The Capitol building at dusk.
Michael Reynolds/EPA

The price of partisanship: GOP indifferent to Russia’s election attack

Putting aside every political consideration to the Russia scandal, at the heart of the controversy is a simple truth: a foreign adversary attacked the United States. The attack was a sophisticated military intelligence operation, which was expansive and expensive.

As the Russian operation came into focus in the wake of the 2016 election, several Republicans were at least willing to express some outrage over the foreign intervention, even if they were ultimately pleased by the results. But as NBC News’ First Read team noted this morning, those GOP concerns appear to have evaporated.

Two and a half years ago, it was easy to find Republicans who were outraged by Russia’s interference in the 2016 presidential election.

But today, they’re much, much harder to find.

And that has been one of the most striking transformations in our politics – especially after Robert Mueller’s congressional testimony this week, and even the Senate Intelligence Committee’s report on Russian interference.

It would be problematic if GOP lawmakers on Capitol Hill, en masse, pretended that the attack didn’t occur, or that Russia somehow wasn’t involved in carrying it out. By and large, however, congressional Republicans are at least willing to accept some of the foundational elements of the controversy.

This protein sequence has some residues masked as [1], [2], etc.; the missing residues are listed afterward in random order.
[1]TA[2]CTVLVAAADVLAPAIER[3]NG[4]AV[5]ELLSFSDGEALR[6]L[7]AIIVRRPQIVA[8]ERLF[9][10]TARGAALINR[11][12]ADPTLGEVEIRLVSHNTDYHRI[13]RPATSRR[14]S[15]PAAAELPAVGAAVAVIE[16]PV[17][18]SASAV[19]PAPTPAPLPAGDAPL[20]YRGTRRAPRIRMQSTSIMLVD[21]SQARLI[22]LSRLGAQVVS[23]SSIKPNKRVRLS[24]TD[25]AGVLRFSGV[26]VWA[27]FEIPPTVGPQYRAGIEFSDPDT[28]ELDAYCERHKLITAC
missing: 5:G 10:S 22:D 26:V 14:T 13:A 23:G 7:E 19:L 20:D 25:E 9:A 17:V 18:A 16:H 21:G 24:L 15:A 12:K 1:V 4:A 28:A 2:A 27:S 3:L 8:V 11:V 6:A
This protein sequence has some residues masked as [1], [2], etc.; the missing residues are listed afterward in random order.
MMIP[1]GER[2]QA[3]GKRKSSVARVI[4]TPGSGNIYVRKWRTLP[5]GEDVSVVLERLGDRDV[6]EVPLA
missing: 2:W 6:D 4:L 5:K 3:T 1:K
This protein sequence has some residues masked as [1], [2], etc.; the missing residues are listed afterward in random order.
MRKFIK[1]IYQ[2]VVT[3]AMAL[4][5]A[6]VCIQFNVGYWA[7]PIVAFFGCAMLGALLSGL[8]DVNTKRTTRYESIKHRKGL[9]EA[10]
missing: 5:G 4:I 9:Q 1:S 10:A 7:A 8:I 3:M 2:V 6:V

The trouble is, they just don’t seem to care.

Tom Nichols, a national security professor at the Naval War College, expressed related concerns in a USA Today op-ed yesterday. Reflecting on Mueller’s testimony, Nichols wrote, “The Republicans once prided themselves on being the toughest opponents of America’s enemies. They have now been reduced to inane babbling about conspiracy theories, excusing the Russians, whitewashing the hostile foreign intelligence service called WikiLeaks, and attacking a man of indisputable honor and probity – a fellow Republican, no less – all in the name of covering Trump’s tracks.”

At roughly this point two years ago, Sen. Angus King (I-Maine), a member of the Senate Intelligence Committee, said in a CNN interview, “[T]his is the most serious attack on our country since September 11. An adversary is aiming an arrow at the heart of our democracy. And these folks are just shrugging it off and saying, you know, ‘Let’s move on and talk about other issues.’ I understand their defensiveness on whether they were involved in it or not, but the fundamental story of what the Russians did – and that they’re still at it and will continue to be at it – is just being ignored, and it really bothers me when the Commander in Chief takes that position.”

At the time, King was referring to the White House and administration officials who seemed entirely indifferent to the election interference they’d benefited from a year earlier. Now, however, the Maine senator’s criticisms can be easily extended to his Republican colleagues in Congress.

They are, after all, the ones blowing off legislation intended to add new safeguards against the next round of attacks.